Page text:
All posts by Michele Catanzaro

Michele Catanzaro is an Italian journalist based in Barcelona, Spain. He has a PhD in Physics and works as a freelance for Nature, Physics World, El Periódico de Catalunya, Spain, Le Scienze, Italy, and other media. He is the co-author of the book Networks: A Very Short Introduction and of the documentary Fast Track Injustice: The Óscar Sánchez Case.

Self-organised scientific crowds to remedy research bureaucracy

In an era where research bureaucracy is the biggest burden bestowed upon scientists, some are seeking practical solutions. Inspired by the science of complex networks, new ways of harnessing the wisdom of the scientific community are emerging. This leads to new decision-making mechanisms to allocated the limited amount of resources, which is bypassing the biggest plague affecting the research endeavour. Michele Catanzaro investigates out-of-the-box solutions to this bureaucratic conundrum for Euroscientist. Read more [...]
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Speech forensics: when Hollywood seldom mirrors real-life court cases

Actors of the justice system often bestow very high importance to forensic evidence, which is sometimes misguided. In this piece of investigative journalism, EuroScientist looks at the case of speech forensics, in which charlatanism, the lack of regulations and controversies within the scientific community sometimes act together to the detriment of justice. Further validations of the methods used in speech forensics have yet to be established so that they become as reliable as DNA profile or fingerprint testing. Until then, experts warn, caution is in order. Read more [...]
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Is Europe to enjoy science advice or camel design?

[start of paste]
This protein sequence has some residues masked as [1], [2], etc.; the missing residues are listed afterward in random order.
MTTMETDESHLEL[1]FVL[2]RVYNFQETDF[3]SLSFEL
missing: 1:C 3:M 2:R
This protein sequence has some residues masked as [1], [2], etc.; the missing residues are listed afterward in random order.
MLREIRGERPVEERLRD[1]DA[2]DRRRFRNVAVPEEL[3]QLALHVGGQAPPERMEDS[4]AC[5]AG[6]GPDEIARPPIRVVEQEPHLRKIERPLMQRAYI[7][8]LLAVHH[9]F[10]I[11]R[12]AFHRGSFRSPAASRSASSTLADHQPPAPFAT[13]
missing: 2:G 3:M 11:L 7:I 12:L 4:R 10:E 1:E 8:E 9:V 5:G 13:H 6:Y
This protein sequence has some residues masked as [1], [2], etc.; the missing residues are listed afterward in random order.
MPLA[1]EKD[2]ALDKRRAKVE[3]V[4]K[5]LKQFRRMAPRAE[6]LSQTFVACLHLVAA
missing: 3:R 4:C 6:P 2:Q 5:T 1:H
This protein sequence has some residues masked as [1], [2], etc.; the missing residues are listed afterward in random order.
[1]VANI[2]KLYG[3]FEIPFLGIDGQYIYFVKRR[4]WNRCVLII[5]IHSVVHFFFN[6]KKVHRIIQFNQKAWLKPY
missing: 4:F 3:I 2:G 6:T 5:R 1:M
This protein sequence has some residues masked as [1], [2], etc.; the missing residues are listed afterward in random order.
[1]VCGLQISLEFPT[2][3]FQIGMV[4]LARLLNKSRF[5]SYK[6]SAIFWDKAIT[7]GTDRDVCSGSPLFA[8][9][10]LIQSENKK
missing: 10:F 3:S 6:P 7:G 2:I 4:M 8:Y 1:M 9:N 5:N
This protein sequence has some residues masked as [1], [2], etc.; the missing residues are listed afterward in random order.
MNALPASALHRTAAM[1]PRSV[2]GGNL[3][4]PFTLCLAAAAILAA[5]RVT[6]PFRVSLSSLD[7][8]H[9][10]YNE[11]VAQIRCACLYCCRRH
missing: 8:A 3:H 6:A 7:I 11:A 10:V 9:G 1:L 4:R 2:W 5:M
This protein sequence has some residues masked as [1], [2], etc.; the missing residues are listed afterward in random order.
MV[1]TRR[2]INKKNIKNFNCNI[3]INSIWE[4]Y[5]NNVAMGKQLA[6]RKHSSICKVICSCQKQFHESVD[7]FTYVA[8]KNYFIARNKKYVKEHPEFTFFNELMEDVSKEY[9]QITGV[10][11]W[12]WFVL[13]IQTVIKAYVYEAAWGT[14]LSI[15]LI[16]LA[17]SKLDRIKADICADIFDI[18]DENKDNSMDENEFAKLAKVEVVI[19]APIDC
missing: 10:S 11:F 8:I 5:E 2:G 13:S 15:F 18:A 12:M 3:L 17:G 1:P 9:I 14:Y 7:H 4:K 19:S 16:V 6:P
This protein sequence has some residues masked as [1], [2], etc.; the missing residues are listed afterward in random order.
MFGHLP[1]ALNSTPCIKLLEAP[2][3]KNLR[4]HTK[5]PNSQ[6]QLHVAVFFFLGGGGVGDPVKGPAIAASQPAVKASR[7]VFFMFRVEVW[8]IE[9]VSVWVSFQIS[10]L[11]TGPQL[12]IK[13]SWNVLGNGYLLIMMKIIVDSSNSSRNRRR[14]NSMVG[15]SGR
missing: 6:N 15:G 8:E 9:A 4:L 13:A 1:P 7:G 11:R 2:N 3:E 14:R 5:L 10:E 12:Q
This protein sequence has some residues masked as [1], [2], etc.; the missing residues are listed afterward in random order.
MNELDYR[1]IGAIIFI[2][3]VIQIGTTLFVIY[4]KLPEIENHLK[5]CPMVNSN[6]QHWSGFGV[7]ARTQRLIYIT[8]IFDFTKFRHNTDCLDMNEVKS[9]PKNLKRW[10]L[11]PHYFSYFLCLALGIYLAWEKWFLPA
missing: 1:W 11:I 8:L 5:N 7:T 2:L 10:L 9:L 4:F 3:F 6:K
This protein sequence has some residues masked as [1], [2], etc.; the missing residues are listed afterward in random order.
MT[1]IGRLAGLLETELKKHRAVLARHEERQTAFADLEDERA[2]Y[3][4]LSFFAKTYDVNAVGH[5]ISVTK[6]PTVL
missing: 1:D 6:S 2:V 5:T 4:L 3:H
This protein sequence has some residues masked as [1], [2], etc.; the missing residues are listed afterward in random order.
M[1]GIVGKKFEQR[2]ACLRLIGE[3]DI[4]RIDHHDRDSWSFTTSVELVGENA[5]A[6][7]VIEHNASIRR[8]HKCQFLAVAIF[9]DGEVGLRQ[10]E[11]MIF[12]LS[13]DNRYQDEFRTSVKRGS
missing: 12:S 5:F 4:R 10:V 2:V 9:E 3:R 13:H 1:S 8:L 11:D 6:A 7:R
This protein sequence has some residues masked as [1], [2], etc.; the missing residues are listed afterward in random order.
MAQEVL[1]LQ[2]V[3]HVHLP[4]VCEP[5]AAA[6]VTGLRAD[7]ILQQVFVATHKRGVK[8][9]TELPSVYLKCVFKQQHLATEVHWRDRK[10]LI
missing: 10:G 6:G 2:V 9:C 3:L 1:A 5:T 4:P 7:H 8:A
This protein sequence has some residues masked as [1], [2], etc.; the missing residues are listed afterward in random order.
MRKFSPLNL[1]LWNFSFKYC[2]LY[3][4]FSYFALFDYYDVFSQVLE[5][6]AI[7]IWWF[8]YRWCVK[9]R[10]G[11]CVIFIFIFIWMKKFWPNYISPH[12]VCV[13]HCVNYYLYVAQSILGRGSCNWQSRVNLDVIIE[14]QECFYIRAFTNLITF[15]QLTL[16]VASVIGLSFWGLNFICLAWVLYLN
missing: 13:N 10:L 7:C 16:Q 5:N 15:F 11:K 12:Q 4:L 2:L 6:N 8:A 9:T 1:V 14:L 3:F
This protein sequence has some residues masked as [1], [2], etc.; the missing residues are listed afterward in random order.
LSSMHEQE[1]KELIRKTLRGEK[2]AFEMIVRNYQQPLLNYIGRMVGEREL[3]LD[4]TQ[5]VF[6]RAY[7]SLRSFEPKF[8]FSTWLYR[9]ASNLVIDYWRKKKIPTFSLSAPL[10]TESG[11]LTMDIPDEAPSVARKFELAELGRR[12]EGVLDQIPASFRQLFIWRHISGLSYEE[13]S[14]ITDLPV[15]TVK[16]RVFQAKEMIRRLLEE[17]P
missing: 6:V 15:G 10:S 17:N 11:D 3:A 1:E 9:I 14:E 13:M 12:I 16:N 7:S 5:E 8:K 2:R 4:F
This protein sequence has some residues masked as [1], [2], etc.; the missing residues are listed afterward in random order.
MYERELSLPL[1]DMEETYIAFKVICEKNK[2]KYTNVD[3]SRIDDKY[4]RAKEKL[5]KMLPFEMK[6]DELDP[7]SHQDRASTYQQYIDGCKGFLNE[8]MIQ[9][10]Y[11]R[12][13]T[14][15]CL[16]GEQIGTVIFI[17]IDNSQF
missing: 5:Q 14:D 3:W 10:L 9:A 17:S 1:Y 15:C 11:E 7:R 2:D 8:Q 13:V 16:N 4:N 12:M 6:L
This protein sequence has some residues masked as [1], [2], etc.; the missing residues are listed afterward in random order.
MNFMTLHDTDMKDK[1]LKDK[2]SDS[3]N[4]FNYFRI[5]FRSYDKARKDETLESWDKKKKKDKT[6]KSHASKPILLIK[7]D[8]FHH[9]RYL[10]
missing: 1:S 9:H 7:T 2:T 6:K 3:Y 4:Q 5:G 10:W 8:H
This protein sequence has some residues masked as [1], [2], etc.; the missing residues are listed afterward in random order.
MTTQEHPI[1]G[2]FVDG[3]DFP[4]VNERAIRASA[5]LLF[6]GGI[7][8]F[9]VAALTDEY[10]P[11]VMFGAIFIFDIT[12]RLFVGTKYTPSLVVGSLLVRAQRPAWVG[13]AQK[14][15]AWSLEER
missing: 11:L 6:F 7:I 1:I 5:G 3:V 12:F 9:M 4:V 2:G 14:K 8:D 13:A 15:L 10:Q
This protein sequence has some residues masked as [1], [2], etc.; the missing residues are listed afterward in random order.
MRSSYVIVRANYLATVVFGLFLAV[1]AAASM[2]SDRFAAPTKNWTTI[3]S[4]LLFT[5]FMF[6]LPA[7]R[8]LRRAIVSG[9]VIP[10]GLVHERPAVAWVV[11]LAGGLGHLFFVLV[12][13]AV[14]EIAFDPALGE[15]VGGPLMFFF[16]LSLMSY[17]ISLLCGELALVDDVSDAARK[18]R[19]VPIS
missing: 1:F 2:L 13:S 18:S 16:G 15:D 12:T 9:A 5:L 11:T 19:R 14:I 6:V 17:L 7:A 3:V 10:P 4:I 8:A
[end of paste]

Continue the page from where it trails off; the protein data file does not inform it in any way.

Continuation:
A camel is a horse designed by a committee, a proverb says. Policy experts doubt whether a new high level group of eminent scientists will work as planned. It is part of a new scientific advice mechanism, announced on 13 May by the European Commission. In parallel, a completely new feature of the new science advice mechanism is its structured relationship with national science academies and learned societies. The real test will come when controversial issues such as GMOs, shale gas and stem-cells come back to public debates in the future. Read more [...]
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Spring of discontent in the European science community

The new Juncker Commission is attempting to tackle the sluggish economic climate by introducing a punchy new plan. It involves the creation of the European Fund for Strategic Investment to invest in job creation and growth. This initiative has generally been welcome. Except that the proposal involves taking €2.7 billion away from Horizon 2020, the very programme supposed to produce the innovations that would contribute to the growth of the economy. This has triggered uproar in the European science community. This reaction was further compounded by criticism from the European Court of Auditors pointing to the many gaps in the proposed plan. Finally, additional concerns that further funding restrictions could be imposed on the way structural funds are permitted to be used have also emerged, given that research features low on the list of EC priorities. Read more [...]
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